The Protector of MexicoPublished September 11, 2016
Excerpted from “Counting Coup: The Odyssey of Captain Tom Adams”
© 2013, Bob Stockton. All rights reserved.
It was the morning of August 29th and the Union Street Wharf in San Francisco was its usual turbulent and noisy locus of commercial activity. Stevedores loaded and unloaded pier side cargo from the docked vessels while ships officers shouted orders to the ordinary seamen engaged in securing their respective ship’s decks and rigging for sea. Muscular work horses pulled drays loaded with freight from the wharf for delivery to merchants in the city and beyond. The air was heavy with the smell of creosote and canvas mingled with the faint smell of salt air and decomposing fish parts that had been carelessly thrown into the water where other fish would dispose of the unwanted heads and entrails.
Captain Tom Adams, recently mustered out from the 8th Pennsylvania Cavalry, worldly possessions packed in his valise, Army issue Spencer .52 caliber repeating rifle and Remington Army .44 caliber revolver holstered, sheathed and secured to the side of the valise, stood by the brow of the Orient Queen waiting for a carriage or wagon for hire that would transport him into town. He would have to secure temporary lodging prior to setting out for the western interior. A good horse and saddle and warm clothing for the approaching winter months had to be purchased as well and the expense of room and board while he was in San Francisco would tax his already dwindling stake. No question about it. He would have to find work in order to begin his quest.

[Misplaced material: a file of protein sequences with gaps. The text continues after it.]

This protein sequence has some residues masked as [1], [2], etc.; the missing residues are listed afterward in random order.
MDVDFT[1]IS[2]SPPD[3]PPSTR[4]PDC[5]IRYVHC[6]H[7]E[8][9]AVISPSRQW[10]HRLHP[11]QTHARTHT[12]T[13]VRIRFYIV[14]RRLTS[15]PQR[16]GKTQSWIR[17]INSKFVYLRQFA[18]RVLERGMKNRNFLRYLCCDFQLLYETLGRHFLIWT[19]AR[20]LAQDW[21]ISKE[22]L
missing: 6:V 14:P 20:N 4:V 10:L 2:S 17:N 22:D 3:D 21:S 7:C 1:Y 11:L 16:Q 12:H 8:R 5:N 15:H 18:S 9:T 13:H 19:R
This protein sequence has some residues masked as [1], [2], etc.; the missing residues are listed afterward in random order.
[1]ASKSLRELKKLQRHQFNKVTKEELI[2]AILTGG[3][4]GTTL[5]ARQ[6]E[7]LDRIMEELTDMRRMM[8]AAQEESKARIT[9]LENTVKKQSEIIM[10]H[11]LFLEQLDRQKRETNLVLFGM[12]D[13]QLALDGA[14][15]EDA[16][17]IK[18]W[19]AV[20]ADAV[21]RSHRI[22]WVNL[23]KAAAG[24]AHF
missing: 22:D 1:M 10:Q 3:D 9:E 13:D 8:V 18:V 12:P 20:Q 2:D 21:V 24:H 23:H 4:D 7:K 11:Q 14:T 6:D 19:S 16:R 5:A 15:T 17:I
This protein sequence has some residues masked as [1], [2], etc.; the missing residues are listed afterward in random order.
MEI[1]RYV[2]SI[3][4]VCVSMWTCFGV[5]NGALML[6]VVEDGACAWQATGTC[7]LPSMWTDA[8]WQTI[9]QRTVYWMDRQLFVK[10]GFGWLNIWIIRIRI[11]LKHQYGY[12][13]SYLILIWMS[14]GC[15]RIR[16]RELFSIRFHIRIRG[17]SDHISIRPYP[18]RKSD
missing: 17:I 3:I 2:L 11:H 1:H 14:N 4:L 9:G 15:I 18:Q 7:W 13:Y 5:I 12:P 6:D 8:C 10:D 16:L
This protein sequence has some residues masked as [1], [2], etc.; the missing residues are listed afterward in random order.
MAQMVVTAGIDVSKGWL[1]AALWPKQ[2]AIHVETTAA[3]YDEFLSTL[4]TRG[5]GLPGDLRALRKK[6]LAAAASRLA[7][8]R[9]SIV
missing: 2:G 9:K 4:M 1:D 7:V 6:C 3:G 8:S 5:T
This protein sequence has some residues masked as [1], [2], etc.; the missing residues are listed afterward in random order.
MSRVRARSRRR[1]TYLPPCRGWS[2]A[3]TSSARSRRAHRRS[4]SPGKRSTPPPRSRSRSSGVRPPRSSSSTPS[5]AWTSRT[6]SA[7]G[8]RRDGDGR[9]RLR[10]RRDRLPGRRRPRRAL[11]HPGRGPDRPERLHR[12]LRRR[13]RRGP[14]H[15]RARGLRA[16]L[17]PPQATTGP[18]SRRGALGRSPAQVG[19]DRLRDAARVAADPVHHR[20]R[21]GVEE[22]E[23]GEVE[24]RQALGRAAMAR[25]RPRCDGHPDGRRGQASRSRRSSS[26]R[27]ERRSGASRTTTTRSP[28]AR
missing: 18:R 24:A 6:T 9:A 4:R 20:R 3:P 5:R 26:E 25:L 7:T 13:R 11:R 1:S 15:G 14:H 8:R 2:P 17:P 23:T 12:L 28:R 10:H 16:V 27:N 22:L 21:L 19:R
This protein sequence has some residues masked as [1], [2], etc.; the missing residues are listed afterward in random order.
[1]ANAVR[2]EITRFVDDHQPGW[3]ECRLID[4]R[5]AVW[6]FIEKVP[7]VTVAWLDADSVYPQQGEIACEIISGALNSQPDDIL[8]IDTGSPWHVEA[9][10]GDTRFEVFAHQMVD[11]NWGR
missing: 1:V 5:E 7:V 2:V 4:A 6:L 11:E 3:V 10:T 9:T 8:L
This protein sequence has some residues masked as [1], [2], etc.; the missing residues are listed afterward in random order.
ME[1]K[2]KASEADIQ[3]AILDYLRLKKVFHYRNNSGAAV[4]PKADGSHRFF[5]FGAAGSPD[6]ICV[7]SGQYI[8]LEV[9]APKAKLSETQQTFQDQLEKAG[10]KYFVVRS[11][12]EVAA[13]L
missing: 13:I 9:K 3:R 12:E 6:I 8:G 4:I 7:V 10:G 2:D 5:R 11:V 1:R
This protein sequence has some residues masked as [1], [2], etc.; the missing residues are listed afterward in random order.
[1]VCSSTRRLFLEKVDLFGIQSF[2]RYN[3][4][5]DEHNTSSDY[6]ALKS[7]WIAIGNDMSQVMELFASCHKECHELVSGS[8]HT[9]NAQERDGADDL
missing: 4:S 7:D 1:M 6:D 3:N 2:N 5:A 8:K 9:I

First things first. Find transportation into town, secure temporary lodging in a local hotel or boarding house and prepare for the trek inland.
Adams had been pier side for thirty minutes or more before he was offered a ride in a two team wagon loaded with freight that was heading into San Francisco proper. Upon questioning, the driver recommended a boarding house in downtown San Francisco on Commercial Street, the Eureka Boarding House for Gentlemen.
Journal entry. August 30th. San Francisco
The driver of the Wells Fargo cartage wagon, a most agreeable fellow, has taken me directly to the Eureka and I have secured lodging for the quite reasonable sum of five dollars per week. The proprietress is a Mrs. Chambers, a widow of some fifty odd years. She has shown me my room on the second floor which is rather sparsely furnished but clean and comfortable looking and includes breakfast each morning promptly at seven. There is a bath with running water at the end of the hall that will allow me to perform my morning ablutions. Today and tomorrow will be devoted to settling in and orienting myself as to the city streets. Following this I shall begin searching for a position of employment, possibly as an armed guard as I have had extensive experience with firearms for the preceding four years.
Journal entry. August 31st. San Francisco, 0630 Hours